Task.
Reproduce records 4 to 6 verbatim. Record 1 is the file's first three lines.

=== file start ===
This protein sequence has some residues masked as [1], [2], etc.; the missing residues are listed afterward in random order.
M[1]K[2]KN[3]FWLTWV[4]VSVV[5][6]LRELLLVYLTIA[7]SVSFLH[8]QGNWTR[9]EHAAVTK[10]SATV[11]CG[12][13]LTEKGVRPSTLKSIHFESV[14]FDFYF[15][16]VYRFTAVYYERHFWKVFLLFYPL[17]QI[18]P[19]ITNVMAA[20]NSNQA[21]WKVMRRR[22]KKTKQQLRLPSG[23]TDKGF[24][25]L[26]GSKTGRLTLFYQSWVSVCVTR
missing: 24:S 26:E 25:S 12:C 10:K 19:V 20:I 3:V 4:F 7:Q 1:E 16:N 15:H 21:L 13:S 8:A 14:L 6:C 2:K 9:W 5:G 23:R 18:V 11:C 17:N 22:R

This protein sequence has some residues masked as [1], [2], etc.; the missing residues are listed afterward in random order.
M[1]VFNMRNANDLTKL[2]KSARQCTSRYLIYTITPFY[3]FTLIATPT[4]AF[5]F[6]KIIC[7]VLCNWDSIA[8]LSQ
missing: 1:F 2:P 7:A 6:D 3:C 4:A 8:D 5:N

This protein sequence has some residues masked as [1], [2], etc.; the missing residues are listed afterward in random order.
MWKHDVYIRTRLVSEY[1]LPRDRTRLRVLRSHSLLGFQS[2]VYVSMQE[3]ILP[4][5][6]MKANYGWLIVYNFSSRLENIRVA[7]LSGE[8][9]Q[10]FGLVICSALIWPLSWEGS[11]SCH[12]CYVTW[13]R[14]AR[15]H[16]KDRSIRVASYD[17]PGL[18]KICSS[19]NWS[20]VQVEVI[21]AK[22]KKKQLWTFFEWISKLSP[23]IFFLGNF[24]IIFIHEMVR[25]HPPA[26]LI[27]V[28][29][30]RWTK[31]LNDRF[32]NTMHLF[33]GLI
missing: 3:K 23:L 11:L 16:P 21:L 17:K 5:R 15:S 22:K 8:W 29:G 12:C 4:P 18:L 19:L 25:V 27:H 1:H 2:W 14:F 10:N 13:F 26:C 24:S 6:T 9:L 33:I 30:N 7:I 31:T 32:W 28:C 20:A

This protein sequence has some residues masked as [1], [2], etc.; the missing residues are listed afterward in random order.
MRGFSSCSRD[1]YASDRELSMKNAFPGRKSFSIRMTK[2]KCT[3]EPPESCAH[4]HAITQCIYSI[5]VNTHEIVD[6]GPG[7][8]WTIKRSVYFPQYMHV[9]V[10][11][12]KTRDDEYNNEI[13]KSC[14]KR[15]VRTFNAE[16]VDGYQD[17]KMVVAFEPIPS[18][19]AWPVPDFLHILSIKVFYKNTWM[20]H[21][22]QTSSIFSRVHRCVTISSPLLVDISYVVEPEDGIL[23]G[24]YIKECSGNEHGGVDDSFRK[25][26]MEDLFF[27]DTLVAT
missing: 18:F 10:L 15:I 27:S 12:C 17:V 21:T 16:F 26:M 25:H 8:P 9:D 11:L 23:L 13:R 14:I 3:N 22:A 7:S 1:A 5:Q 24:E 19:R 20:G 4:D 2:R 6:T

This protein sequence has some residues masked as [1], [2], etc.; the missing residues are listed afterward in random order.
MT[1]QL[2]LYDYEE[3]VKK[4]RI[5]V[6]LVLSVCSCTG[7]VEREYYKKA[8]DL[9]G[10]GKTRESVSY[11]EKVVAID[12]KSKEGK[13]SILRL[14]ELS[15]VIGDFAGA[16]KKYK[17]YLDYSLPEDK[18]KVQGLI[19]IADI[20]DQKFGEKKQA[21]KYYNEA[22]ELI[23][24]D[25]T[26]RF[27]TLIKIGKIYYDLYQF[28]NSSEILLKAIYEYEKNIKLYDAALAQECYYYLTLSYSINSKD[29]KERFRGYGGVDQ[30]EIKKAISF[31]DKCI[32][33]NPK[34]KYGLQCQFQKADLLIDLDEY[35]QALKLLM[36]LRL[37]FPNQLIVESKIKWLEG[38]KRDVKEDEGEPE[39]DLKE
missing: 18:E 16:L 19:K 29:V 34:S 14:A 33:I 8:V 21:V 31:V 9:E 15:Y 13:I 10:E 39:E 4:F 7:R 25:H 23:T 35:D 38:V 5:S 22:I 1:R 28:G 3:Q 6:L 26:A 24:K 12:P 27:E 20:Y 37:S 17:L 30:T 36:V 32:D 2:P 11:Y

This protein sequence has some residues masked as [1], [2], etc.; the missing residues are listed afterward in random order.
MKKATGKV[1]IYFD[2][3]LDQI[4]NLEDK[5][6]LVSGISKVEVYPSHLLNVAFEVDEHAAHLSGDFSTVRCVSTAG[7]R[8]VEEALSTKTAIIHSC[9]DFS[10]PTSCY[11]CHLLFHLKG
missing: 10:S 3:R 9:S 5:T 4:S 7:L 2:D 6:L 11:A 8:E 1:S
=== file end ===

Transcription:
This protein sequence has some residues masked as [1], [2], etc.; the missing residues are listed afterward in random order.
MRGFSSCSRD[1]YASDRELSMKNAFPGRKSFSIRMTK[2]KCT[3]EPPESCAH[4]HAITQCIYSI[5]VNTHEIVD[6]GPG[7][8]WTIKRSVYFPQYMHV[9]V[10][11][12]KTRDDEYNNEI[13]KSC[14]KR[15]VRTFNAE[16]VDGYQD[17]KMVVAFEPIPS[18][19]AWPVPDFLHILSIKVFYKNTWM[20]H[21][22]QTSSIFSRVHRCVTISSPLLVDISYVVEPEDGIL[23]G[24]YIKECSGNEHGGVDDSFRK[25][26]MEDLFF[27]DTLVAT
missing: 18:F 10:L 15:I 27:S 12:C 17:V 21:T 16:F 26:M 25:H 8:P 9:D 11:L 23:L 13:R 14:I 3:N 22:A 7:S 1:A 5:Q 24:E 19:R 20:G 4:D 2:R 6:T

This protein sequence has some residues masked as [1], [2], etc.; the missing residues are listed afterward in random order.
MT[1]QL[2]LYDYEE[3]VKK[4]RI[5]V[6]LVLSVCSCTG[7]VEREYYKKA[8]DL[9]G[10]GKTRESVSY[11]EKVVAID[12]KSKEGK[13]SILRL[14]ELS[15]VIGDFAGA[16]KKYK[17]YLDYSLPEDK[18]KVQGLI[19]IADI[20]DQKFGEKKQA[21]KYYNEA[22]ELI[23][24]D[25]T[26]RF[27]TLIKIGKIYYDLYQF[28]NSSEILLKAIYEYEKNIKLYDAALAQECYYYLTLSYSINSKD[29]KERFRGYGGVDQ[30]EIKKAISF[31]DKCI[32][33]NPK[34]KYGLQCQFQKADLLIDLDEY[35]QALKLLM[36]LRL[37]FPNQLIVESKIKWLEG[38]KRDVKEDEGEPE[39]DLKE
missing: 18:E 16:L 19:K 29:V 34:S 14:A 33:I 8:V 21:V 31:V 9:E 15:Y 13:I 10:E 39:E 4:F 7:R 25:H 23:T 35:D 38:V 5:S 22:I 1:R 28:G 3:Q 6:L 26:A 24:K 12:P 27:E 20:Y 37:S 17:L 30:T 36:V 32:D 2:P 11:Y

This protein sequence has some residues masked as [1], [2], etc.; the missing residues are listed afterward in random order.
MKKATGKV[1]IYFD[2][3]LDQI[4]NLEDK[5][6]LVSGISKVEVYPSHLLNVAFEVDEHAAHLSGDFSTVRCVSTAG[7]R[8]VEEALSTKTAIIHSC[9]DFS[10]PTSCY[11]CHLLFHLKG
missing: 10:S 3:R 9:S 5:T 4:S 7:L 2:D 6:L 11:A 8:E 1:S